“Sequestration or Secession?”

Is sequestration a fête accompli?

It’s looking more like it everyday.

We’re facing yet another incomprehensible battle in Congress, another unnecessary deadline which could have grave consequences for the nation and the global economy.

Despite being firmly established in a previous economic battle, sequestration — automatic cuts to the budget, half military and half discretionary — has become a political hot potato with both sides pointing fingers fearful of holding the proverbial spud when the music ends on March One!

So, what’s to fear from sequestration?

The agreement calls for $85,000,000,000, that’s billion, in budget cuts in 2013.

Republicans fear a decline in our military; a weakness in our national security. Democrats are worried about untenable reductions to programs for the poor, elderly, veterans, students, and our children, leaving them even more vulnerable.

They’re both anxious that the forced reductions in spending will not only leave us vulnerable but push us back into recession.

Both are right!

But, this is what they wanted. This was the bargain struck when they failed to resolve these issues in the SuperCommittee — a committee that wasn’t so super. Congress backed themselves into a corner and is again holding the American people hostage.

No wonder they’re considered the worst Congress in history; champions of the lowest approval rating since we started keeping track of it.

Is there an answer to sequestration? Can we avoid the automatic budget cuts due to occur on March 1st because of Congress’s inability to work together and come up with a reasonable solution? Can we avoid the perceived catastrophy?

The answer is yes. They could do nothing and remain at the status quo. Or, maybe the answer is secession!

Most of our nation’s problems come from the same Congressional members — the same states. The greatest amount of damage comes from states that have whispered secession: Texas, South Carolina, Alabama, and Arizona. There are three other states that could join them in seceding and likely not be missed: Kentucky, Georgia, and Tennessee.

We should embrace their desire for secession as the answer to sequestration.

Eliminating these seven southern states would take care of many of our budget, deficit, welfare, and employment problems.

We would be eliminating the diabolical threats of Mitch McConnell, the anger and hatred of John McCain and Lindsey Graham, craziness of Ted Cruz, simplicity of Jeff Sessions. We’d cull the inept Blackburn, Gohmert, Wilson, Paul, Franks, and Broun. And we’d eliminate much of the bigotry and contempt many of the electee’s of these states harbor toward the President and the American people.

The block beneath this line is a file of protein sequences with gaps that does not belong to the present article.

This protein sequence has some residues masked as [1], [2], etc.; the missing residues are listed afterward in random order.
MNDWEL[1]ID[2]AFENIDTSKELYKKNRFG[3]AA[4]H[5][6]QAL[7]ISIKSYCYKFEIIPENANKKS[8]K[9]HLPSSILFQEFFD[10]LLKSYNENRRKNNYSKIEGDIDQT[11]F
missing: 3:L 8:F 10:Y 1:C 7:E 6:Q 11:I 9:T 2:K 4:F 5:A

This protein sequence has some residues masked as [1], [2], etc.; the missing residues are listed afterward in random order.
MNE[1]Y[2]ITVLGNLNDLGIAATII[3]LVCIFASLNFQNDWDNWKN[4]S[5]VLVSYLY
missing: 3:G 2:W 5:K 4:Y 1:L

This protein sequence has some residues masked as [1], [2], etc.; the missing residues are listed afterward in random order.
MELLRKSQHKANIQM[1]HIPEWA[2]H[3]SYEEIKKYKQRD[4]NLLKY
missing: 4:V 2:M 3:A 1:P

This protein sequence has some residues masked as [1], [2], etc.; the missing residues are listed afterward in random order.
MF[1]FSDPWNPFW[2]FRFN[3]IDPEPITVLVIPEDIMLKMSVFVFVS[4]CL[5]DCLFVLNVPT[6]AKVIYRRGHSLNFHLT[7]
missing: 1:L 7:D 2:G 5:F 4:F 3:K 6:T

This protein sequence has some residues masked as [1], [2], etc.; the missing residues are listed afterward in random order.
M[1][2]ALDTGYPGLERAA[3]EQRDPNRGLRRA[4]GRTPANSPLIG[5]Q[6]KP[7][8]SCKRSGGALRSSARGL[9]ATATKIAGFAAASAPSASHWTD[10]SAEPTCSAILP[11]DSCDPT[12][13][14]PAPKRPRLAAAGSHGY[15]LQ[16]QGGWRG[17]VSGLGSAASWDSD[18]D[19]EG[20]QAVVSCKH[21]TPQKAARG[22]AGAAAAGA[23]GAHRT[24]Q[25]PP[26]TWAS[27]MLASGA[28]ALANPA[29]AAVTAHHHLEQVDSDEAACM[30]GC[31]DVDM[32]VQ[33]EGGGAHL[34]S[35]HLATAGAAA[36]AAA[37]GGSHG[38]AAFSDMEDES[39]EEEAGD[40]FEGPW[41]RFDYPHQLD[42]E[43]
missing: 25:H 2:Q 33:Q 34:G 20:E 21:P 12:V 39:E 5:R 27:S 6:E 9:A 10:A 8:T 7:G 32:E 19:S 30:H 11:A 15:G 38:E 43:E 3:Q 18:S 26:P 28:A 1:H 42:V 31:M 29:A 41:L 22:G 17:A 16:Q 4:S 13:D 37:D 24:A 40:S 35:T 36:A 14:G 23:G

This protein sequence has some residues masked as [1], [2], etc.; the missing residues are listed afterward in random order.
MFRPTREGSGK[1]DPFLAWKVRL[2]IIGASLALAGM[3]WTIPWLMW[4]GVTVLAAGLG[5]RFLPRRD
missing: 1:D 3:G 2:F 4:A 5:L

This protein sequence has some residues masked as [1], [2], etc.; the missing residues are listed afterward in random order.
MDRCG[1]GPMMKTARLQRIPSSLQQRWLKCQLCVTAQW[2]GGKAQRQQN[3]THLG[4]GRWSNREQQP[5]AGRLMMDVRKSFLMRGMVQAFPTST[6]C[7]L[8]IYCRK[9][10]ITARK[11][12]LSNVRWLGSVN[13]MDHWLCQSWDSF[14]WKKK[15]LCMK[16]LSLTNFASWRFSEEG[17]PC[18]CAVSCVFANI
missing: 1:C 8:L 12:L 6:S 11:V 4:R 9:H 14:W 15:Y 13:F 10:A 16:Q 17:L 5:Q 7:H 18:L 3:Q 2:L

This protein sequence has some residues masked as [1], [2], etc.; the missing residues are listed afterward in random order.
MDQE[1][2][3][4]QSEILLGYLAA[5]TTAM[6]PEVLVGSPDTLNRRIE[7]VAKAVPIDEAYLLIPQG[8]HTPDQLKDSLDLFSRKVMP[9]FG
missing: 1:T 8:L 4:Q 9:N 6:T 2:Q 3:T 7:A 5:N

Allowing these seven states the separation they desire; leaving them to forage on their own, will not rid us of the scourge of other unpatriotic states: Speaker Boehner, Paul Ryan, Eric Cantor, Bob McDonnell, Steve King, or Scott Walker but it will allow us to more effectively counter their insidious and, for the most part, undemocratic ideas and positions.

It won’t end the push for transvaginal probes in Virginia, mandatory drug testing to collect unemployment in Florida, or voter suppression in Ohio, Michigan, or Pennsylvania, but it will improve our ability to pressure these states to protect their citizens’ Constitutional rights and freedoms.

Secession would help end violence against women, solve part of our immigration problem, improve our education, allow us to pass common sense gun control, and strengthen our security.

We would immediately become more productive, ending the misuse of the filibuster, the endless votes in the House on abortion, and we will finally get a jobs bill through the House. Boehner’s promise of jobs when he took the gavel has never materialized. He hasn’t produced a single job since he became Speaker.

Many of the conspiracies will evaporate. We’ll no longer be shackled by the arid thinking of the Arizona contingent, or the muddy quagmire caused by Alabama, or have to deal with the failed banks of Georgia.

The remaining 43 states would be able to handle the perceived budget crisis, tackle the Republican created deficit, create jobs, and stimulate a slow economy suffering from low demand.

Yes, secession seems to be the answer to most of our nation’s problems.

I’ve already drafted a secession plan on a bar napkin, the best parts completed and outlined before the second glass of wine. Sequestration solved!

So, let’s move forward with expediency to remove the cancerous tumors — the seven ungrateful states south of the Mason-Dixon Line — that diminish the greatness of being free…

of being Americans.


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